The legalized marijuana industry is the fastest-growing industry in the U.S. And if the trend toward legalization spreads to all 50 states, marijuana could become larger than the organic food industry. According to data by Ameri Research Inc., the global legal cannabis market was valued at $14.3 Billion in 2016 and is forecast to grow $63.5 billion by 2024. The rising demand of marijuana for recreational use and medical use is a key factor driving the growth.
The industry is also very tightly regulated, and some new cannabis operators are struggling with compliance. According to a report from the Brightfield Group, 72% of cannabis operators fail to comply with security and surveillance requirements. And with so many new businesses and operations in the market in the U.S., the field is beginning to adopt risk management best practices that are even above and beyond the myriad compliance requirements that cannabis product growers, producers and vendors must abide by.
Every farm or licensed cannabis grower must comply with state requirements for surveillance, access, camera positioning and the retrieval of video footage. In addition, the farming and dispensary of cannabis requires a specific standard of video quality and surveillance security. The requirements also vary from state to state. In California, for example, regulations require that video footage retrieved from the surveillance system produces recordings of more than 40 days. In the state of Washington, all surveillance recordings must be kept for a minimum 45 days. Oregon requires 90 days of retention 24/7, with a minimum of 1.3mp per camera at 10fps, exterior is 5fps. Regulations in Ohio require storage from between 30 to 90 days.
However, all state regulations have one thing in common: a requirement to make a solid investment in quality security equipment such as video surveillance cameras with reliable recording functions and a significant memory. This ensures the compliant footage is retained and easily presented to any official who may request the recordings.
Salient has achieved success with cannabis operators to help them with their surveillance and video storage needs, through its line of video management solutions.
Christopher Dunn, Salient’s Regional Sales Manager for East Central, has worked in the security manufacturing industry for more than 10 years. “The regulations for video surveillance are very stringent and specific,” he says. “Even defective plants that are disposed and destroyed need to be under surveillance,” he says. “Overall, video surveillance and storage is an entire process, from the seed to the trimming, any movement, to the disposal process.”
Security regulations will continue to change, says Dunn, particularly as more states begin to legalize cannabis for recreation and medical use. “We’re keeping an eye on the regulations, particularly western U.S. states who were among the first states to legalize it. As the first wave of regulations is established, I do expect that security requirements will increase for newer markets and states.”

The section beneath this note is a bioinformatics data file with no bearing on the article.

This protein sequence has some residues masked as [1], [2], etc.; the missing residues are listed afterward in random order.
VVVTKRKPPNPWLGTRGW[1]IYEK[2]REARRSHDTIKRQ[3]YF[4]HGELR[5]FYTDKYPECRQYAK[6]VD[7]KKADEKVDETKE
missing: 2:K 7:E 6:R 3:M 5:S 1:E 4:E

One benefit of the Salient solution, says Dunn, is its affordability. “Cannabis facility operators and owners don’t want a high-cost solution. And since this is a new industry, facilities are new – it’s a start up for most people involved. I see new companies struggle with the packaging, storage and transport of the product, all while cannabis is a Schedule I drug, so cash flow is a concern. But we make the total cost of ownership low.”
Another value with the Salient Systems solution is the operator’s ability to use the video surveillance system to track a plant’s movement throughout a facility as a video audit trail, which assists in compliance with ever-changing regulations.
The Salient system is easy to use and requires minimal training, Dunn notes, which is beneficial for cannabis dispensary and growers who are busy trying to begin and operate a new business. “Our specific technology helps a user to meet regulations. In addition, we are camera agnostic, so the customer can choose the camera that fits their needs. We also don’t charge mandatory annual fees just to keep a system running.”
Key Elements in a Security Plan for a Cannabis Business Operation
- Perimeter security such as fencing.
- Lighting – indoor and exterior, including motion sensing.
- Video surveillance: monitoring of exterior windows, exterior walls, roof hatches, entrances, exits. A key element is areas where cannabis products are weighed, packed, stored, loaded, and unloaded for transportation, prepared, or moved.
- Video management system that stores video recordings for the required amount of days, per your state regulations. The VMS may also need to be placed and operated in a secure room or area.
- An explanation of how the video surveillance system will be operated, including who is responsible for monitoring the video footage and storing any video recordings.
- A diagram showing where all cameras are located and assigning a number to each camera for identification purposes.
- Video intercom systems.
- Access control systems that provide video security and assist in communication throughout the facilities, in addition to systems that allow for the identification of visitors, unlocking doors, broadcasting of emergencies and announcements and forwarding of calls.
- Employee security training
- Security officers and guards
- Inventory tracking devices